The Iraqi government accused Kurdish authorities on Sunday of bringing PKK militants to the disputed oil-rich city of Kirkuk, and said it considered the move a "declaration of war."
The Baghdad-based Iraqi central government said on Sunday that PKK militants were among the Kurdish Regional Government's forces in the disputed oil province of Kirkuk.
Baghdad said the move amounted to a "declaration of war" on its forces, which have been engaged in a standoff with the KRG's Peshmerga fighters over the ethnically-mixed province.
The National Security Council headed by Iraqi Prime Minister Haider Al Abadi said it viewed as a "dangerous escalation" and a "declaration of war" the presence of "fighters not belonging to the regular security forces in Kirkuk," including terrorists from PKK.
In a statement published after a meeting in Baghdad, which was attended by top military and security commanders, the government said it would seek to impose its authority over Kirkuk and other disputed areas.
While the KRG in northern Iraq is an autonomous entity within the country, Kirkuk province had been designated outside of its jurisdiction.
The KRG's forces occupied the region in 2014 when the Iraqi government's forces collapsed in the face of an onslaught from Daesh.
Kirkuk and other disputed territories were included in the KRG's non-binding referendum on independence from Iraq last month.
KRG rejects Baghdad's demands
Political leaders in the KRG rejected on Sunday the Iraqi government demand that it cancels the outcome last month's independence referendum.
The Iraqi government had made the demand as a precondition for talks to resolve the dispute.
KRG leaders who met to discuss the crisis in the northern Iraqi town of Dokan renewed their offer to "resolve peacefully" the crisis with Baghdad, KRG President Masoud Barzani's aide, Hemin Hawrami, said on Twitter.
The Meeting in Dukan between KDP/ PUK ended. Good news on reiterating our national unity in the face of all pressure. Our readiness to reach peaceful resolution for current standoff in all area. Rejecting military option, but ready to defend.— Hemin Hawrami (@heminhawrami) October 15, 2017
The meeting was attended by Barzani, Iraqi President Fuad Masum, and Hero Talabani, the wife of Jalal Talabani, an Iraqi Kurdish leader who died earlier this month.
They also rejected what they described as "military threats" from Iraqi forces against the KRG's Peshmerga fighters, and pledged to defend KRG-held territory in case of an attack.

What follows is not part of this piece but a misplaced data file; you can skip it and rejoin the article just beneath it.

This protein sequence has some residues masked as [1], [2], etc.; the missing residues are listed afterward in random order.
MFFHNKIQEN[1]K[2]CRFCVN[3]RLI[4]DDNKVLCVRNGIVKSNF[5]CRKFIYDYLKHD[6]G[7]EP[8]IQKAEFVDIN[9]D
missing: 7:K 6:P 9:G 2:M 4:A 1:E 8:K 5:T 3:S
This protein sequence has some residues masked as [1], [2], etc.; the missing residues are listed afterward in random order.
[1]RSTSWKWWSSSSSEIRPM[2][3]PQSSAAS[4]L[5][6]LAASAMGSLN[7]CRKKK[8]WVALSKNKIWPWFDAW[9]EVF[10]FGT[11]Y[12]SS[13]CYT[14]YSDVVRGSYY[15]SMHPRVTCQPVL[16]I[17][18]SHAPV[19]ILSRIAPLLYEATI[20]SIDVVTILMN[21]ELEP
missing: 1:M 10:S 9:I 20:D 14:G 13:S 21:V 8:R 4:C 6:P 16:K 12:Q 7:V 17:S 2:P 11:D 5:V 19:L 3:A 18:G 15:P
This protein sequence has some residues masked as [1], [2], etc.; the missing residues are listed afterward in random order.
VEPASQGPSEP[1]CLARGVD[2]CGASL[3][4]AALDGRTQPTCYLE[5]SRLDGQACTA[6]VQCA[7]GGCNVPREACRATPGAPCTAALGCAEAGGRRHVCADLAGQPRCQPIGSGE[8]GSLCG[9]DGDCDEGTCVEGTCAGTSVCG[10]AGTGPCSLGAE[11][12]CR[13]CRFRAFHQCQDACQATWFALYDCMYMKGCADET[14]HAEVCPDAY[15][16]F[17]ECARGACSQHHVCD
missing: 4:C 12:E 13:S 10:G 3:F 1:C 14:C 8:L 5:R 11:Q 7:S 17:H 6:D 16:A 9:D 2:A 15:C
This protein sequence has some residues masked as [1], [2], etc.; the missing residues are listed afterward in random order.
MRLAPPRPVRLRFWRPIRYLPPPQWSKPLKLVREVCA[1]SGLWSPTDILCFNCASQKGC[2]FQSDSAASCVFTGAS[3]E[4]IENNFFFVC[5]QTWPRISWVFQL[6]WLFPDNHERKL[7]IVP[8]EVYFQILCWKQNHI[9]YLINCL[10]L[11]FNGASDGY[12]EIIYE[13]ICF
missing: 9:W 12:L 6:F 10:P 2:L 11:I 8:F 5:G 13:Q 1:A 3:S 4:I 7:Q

KRG officials also denied that PKK militants were present in Kirkuk though one said that sympathisers of the group were.
"There are no PKK forces in Kirkuk, but there are some volunteers who sympathise with the PKK," said General Jabar Yawer, secretary general of the Peshmerga Ministry.
The PKK, considered to be a terrorist organisation by neighbouring Turkey as well as the United States and the European Union, is based in the Qandil Mountains of northern Iraq but has mainly directed its attacks at Turkey over a period of four decades.
Its militants and affiliated groups have however been actively involved in conflicts in Iraq, Syria and Iran.
The KRG's Peshmerga fighters rejected a warning from an Iraqi paramilitary force to withdraw from a strategic junction south of Kirkuk, which controls the access to some of the region's main oilfields, a KRG security official told Reuters on Sunday.
Ali Al Dabbagh, a former spokesman for the Iraqi government, told TRT World that he isn't surprised the that the KRG won't back down on its claim to Kirkuk.
Neighbouring countries Iran and Turkey back Baghdad and have repeatedly expressed commitment to Iraq's territorial integrity and sovereignty.
Barzani's opponents have accused him of seeking to give himself increased powers through the vote, saying he should have accepted a UN-backed plan to postpone the referendum in favour of negotiations with Baghdad.
Iran border spat
Iran on Sunday denied reports that Tehran had closed a border crossing with the KRG in response to its independence referendum last month, the Iranian Students' News Agency (ISNA) reported.
"As we announced earlier, we blocked our airspace to the Kurdish region on a request from the central government of Iraq, and as far as I know, nothing new has happened in this area," ISNA quoted Iranian Foreign Ministry spokesman Bahram Qassemi as saying.
Iran's Tasnim news agency earlier reported that Iranian authorities had closed a main border crossing to the KRG.
Iran last month halted flights to and from KRG-held regions in northern Iraq over the referendum. Tehran also carried out war games at the border in September.
Meanwhile, Iranian Major General Qassem Soleimani arrived in the KRG for talks about the escalating crisis between KRG authorities and the Iraqi government.
Soleimani is the commander of foreign operations for Iran's elite Revolutionary Guards, a military corp providing training and weapons to Iraqi paramilitary groups backing the government in Baghdad, known as the Popular Mobilisation.
The Iranian-backed militia had given the Peshmerga until midnight local time (21:00 GMT Saturday) to leave a position north of the Maktab Khalid junction, an official from the KRG's Security Council said.
Ali Al Hussaini, a spokesman for the paramilitary groups - known as Hashid Shaabi in Arabic - told Reuters the deadline had expired without giving indications about their next move.
"We are waiting for new orders, no extension is expected," he said.
KRG authorities said on Friday that they had sent thousands more troops to Kirkuk to confront Iraqi "threats."
Prime Minister Abadi has repeatedly denied any plans to attack the KRG's forces.
The Popular Mobilisation is a separate force from the regular army and officially reports to Abadi. It is deployed alongside the army south and west of Kirkuk.